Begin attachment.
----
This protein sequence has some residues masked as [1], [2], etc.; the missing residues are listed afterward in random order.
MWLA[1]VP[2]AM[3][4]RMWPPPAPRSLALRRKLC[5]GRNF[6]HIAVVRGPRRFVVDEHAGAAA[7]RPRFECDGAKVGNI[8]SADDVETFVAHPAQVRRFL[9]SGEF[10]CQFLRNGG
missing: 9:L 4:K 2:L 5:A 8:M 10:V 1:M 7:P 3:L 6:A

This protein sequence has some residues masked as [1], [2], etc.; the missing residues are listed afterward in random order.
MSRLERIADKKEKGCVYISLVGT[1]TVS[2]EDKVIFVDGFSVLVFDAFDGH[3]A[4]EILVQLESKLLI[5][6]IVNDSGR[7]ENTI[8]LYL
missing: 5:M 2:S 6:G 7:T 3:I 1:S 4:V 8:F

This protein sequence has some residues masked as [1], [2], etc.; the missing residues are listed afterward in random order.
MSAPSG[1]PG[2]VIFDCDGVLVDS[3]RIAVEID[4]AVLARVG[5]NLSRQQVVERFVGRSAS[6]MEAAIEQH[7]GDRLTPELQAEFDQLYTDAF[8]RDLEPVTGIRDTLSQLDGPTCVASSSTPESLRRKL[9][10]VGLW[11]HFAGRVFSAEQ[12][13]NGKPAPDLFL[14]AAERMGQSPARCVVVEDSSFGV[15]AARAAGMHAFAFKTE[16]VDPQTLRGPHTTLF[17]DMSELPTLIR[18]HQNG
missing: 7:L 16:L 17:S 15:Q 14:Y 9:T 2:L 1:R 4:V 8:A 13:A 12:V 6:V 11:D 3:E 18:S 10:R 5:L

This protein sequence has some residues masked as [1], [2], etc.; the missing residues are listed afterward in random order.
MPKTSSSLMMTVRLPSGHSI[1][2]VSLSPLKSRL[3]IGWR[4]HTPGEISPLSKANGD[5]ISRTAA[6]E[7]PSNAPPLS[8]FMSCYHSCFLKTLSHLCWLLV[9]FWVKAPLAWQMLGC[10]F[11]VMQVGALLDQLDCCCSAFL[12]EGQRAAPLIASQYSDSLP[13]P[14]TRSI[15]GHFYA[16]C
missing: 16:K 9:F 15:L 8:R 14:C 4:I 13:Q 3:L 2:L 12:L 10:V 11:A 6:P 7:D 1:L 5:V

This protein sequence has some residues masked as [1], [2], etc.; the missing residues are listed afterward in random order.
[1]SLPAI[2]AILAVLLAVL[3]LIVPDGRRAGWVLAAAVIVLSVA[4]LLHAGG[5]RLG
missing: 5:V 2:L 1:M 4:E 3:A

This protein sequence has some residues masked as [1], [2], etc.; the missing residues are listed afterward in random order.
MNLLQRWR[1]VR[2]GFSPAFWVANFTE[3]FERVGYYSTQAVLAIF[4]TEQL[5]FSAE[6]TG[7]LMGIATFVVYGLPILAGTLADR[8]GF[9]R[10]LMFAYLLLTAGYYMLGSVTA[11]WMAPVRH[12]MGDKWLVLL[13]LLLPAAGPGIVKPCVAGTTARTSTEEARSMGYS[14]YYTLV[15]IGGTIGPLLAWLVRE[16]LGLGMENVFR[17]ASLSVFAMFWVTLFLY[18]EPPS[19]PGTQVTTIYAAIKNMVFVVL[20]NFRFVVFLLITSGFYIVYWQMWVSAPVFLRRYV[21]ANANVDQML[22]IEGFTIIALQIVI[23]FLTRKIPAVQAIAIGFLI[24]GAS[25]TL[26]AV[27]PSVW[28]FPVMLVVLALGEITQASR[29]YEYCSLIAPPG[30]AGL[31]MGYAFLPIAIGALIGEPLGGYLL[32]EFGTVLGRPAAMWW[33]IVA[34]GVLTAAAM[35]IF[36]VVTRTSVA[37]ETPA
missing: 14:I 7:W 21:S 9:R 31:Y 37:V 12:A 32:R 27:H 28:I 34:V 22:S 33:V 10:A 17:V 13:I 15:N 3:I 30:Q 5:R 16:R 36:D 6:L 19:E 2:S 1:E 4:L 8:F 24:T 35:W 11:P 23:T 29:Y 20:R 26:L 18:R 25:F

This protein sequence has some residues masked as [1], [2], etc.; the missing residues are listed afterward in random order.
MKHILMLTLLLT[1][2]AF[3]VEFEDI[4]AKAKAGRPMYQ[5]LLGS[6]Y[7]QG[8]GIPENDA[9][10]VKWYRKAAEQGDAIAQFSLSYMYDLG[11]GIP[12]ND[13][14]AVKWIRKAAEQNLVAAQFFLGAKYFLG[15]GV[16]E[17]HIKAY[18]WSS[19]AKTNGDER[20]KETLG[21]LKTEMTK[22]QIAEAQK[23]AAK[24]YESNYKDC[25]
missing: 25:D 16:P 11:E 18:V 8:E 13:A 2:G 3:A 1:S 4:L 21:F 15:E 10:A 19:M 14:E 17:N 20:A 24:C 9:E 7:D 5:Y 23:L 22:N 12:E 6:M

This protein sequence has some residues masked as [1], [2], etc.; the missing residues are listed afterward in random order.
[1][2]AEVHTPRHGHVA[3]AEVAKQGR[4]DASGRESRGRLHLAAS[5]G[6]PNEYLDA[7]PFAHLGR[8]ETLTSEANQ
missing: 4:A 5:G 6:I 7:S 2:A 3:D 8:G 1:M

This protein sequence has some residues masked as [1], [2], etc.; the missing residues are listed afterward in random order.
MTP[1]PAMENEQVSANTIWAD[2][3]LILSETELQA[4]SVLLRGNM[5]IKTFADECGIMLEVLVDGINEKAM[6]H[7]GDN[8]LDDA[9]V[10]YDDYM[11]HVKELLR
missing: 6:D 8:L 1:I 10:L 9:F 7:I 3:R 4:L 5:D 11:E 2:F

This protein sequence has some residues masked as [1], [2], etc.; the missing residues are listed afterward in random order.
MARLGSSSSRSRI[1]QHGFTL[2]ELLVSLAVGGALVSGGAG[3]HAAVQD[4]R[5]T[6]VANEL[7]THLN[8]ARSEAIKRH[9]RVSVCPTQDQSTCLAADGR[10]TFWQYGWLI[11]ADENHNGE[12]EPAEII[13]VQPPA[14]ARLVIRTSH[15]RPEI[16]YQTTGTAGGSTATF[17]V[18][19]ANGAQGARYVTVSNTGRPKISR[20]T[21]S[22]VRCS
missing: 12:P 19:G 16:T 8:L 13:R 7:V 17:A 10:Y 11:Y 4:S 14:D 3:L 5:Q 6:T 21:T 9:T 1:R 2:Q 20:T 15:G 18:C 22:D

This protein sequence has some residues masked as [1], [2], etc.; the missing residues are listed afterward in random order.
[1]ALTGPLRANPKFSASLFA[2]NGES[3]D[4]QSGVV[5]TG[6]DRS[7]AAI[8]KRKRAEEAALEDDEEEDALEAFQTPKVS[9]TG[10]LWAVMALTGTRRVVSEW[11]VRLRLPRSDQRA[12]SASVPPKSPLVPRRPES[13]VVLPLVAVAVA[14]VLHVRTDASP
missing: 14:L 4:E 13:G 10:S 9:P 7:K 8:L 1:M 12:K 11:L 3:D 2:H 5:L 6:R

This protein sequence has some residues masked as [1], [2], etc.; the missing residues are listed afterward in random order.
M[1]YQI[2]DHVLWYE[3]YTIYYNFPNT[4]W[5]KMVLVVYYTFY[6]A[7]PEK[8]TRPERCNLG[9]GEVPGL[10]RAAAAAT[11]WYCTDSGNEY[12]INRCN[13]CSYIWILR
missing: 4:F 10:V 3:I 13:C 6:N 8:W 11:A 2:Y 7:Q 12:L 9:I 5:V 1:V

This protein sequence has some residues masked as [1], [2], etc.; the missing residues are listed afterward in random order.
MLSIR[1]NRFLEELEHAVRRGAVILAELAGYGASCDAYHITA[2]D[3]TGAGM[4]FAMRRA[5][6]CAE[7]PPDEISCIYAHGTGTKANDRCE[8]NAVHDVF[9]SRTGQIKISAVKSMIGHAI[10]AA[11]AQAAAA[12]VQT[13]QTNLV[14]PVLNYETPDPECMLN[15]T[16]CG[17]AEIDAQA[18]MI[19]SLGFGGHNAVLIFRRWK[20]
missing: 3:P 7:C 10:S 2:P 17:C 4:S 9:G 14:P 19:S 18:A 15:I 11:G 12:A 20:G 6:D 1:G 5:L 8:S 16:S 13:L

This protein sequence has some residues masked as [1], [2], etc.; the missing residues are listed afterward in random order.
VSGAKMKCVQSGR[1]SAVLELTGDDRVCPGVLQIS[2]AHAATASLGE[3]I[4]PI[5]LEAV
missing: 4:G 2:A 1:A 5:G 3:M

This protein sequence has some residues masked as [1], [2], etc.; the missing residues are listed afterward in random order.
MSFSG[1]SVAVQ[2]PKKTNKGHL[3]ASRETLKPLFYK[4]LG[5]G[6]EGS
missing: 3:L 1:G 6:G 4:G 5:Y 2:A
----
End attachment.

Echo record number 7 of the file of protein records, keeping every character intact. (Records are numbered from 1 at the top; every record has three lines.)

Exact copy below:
This protein sequence has some residues masked as [1], [2], etc.; the missing residues are listed afterward in random order.
MKHILMLTLLLT[1][2]AF[3]VEFEDI[4]AKAKAGRPMYQ[5]LLGS[6]Y[7]QG[8]GIPENDA[9][10]VKWYRKAAEQGDAIAQFSLSYMYDLG[11]GIP[12]ND[13][14]AVKWIRKAAEQNLVAAQFFLGAKYFLG[15]GV[16]E[17]HIKAY[18]WSS[19]AKTNGDER[20]KETLG[21]LKTEMTK[22]QIAEAQK[23]AAK[24]YESNYKDC[25]
missing: 25:D 16:P 11:E 18:V 8:E 13:A 2:G 3:A 1:S 4:L 21:F 15:E 10:A 19:M 14:E 17:N 20:A 24:C 9:E 7:D 5:Y 23:L 22:N 12:E 6:M